This spring, HHS Chief Technology Officer Todd Park announced the debut of a newly revamped website allowing users to track data on HHS' grant programs. The website -- called Tracking Accountability in Government Grants System, or TAGGS -- first started in 1995 and was long overdue for a refresh.
"A supercool new version of TAGGS has just launched with a lot of new features to celebrate!" Park wrote in an April blog post. He continued, "Check out the many new financial reporting features -- perhaps for your region or grantee institution of interest. You can set up searches on key topic areas and create specialized reports tracking grants data over time."
TAGGS does not manage any HHS grant awards, but rather serves as a central warehouse for all of the department's grant information. HHS' operating divisions -- such as CDC or the Health Resources and Services Administration -- feed data into TAGGS on a weekly basis about the grants they award. Prior to fiscal year 2009, HHS operating divisions reported grant data on a monthly basis.
Yolanda Jones, director of HHS' Office of Grants Systems Modernization, said TAGGS is "a tool that helps us work with the public and show them that HHS is serious about the fact that we want our data to be accessible. We want it to be transparent, and we want our data to be quality."
Impetus for TAGGS Refresh
Amy Haseltine -- HHS' associate deputy assistance secretary for grants -- said the original TAGGS site launched in response to two main factors: the need to provide HHS with a centralized place to collect grant data and the desire to provide the public with access to such information.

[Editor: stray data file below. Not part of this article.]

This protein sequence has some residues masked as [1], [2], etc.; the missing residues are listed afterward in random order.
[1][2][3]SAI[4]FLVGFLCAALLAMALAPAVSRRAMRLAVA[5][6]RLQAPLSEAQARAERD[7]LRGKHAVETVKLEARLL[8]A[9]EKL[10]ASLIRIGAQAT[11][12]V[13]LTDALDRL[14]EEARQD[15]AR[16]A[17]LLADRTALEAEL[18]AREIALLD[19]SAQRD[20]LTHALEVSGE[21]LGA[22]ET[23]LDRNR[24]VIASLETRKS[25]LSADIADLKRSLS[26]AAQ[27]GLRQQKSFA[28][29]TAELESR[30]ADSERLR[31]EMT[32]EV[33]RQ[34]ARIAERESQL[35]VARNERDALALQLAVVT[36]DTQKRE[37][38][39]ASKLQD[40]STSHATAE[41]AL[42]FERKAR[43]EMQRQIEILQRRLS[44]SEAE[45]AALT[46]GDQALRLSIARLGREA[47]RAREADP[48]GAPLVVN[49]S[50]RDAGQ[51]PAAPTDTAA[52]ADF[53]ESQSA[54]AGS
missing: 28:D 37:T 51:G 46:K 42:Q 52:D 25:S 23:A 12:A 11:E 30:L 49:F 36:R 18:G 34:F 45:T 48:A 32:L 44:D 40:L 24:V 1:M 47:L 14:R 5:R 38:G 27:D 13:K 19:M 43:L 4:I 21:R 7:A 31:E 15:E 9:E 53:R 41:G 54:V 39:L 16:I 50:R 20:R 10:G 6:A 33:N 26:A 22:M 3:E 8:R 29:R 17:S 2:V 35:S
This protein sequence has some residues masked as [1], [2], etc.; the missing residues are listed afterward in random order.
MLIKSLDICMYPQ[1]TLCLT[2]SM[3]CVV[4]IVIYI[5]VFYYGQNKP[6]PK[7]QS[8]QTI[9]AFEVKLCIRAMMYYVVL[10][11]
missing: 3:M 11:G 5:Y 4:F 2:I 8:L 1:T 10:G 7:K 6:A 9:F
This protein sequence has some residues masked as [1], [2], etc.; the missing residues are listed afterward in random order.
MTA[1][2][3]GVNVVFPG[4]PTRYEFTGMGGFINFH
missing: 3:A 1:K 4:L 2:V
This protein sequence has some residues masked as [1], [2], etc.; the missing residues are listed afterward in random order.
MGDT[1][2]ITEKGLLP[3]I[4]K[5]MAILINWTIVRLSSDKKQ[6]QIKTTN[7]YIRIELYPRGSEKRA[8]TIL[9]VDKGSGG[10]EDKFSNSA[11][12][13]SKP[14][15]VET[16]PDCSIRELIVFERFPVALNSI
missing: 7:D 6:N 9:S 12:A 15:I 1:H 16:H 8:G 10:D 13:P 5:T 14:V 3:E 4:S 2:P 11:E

Haseltine said the TAGGS site has offered openness and transparency on HHS grants for more than 15 years. However, a few recent events prompted officials to revamp the site.
First, the passage of the American Recovery and Reinvestment Act in 2009 funneled large sums of money to federal agencies to distribute through grants. The funding came with the requirement that data on all ARRA grants be made available to the public.
Haseltine said, "There was a heightened degree of awareness and expectation among the public that we provide information in a meaningful, transparent, forthright manner."
Second, the White House in late 2009 issued the Open Government Directive calling for federal agencies to take immediate, specific steps to promote transparency by opening up access to certain data on how they operate. As part of its efforts to carry out this initiative, the Obama administration launched new, consumer-focused websites such as Recovery.gov, which monitors spending from the stimulus package, and USASpending.gov, which tracks all government spending.
Finally, Haseltine said, the passage of the federal health reform law in 2010 increased the government's sense of responsibility to provide easily accessible data on HHS grant awards. She said that because the Affordable Care Act "touched so many lives across the country and even across the world, we needed to ensure that we could provide information in the most transparent, meaningful and accessible way possible."
Haseltine explained that the stimulus package generated a lot of interest in government spending, and that HHS took lessons from that experience. She said that once the health reform law passed and started pumping out large volumes of grant funding, HHS knew that "there would be a natural and almost instinctual response on behalf of the public, Congress and other stakeholders to say, 'What the heck are you doing with all the money?'"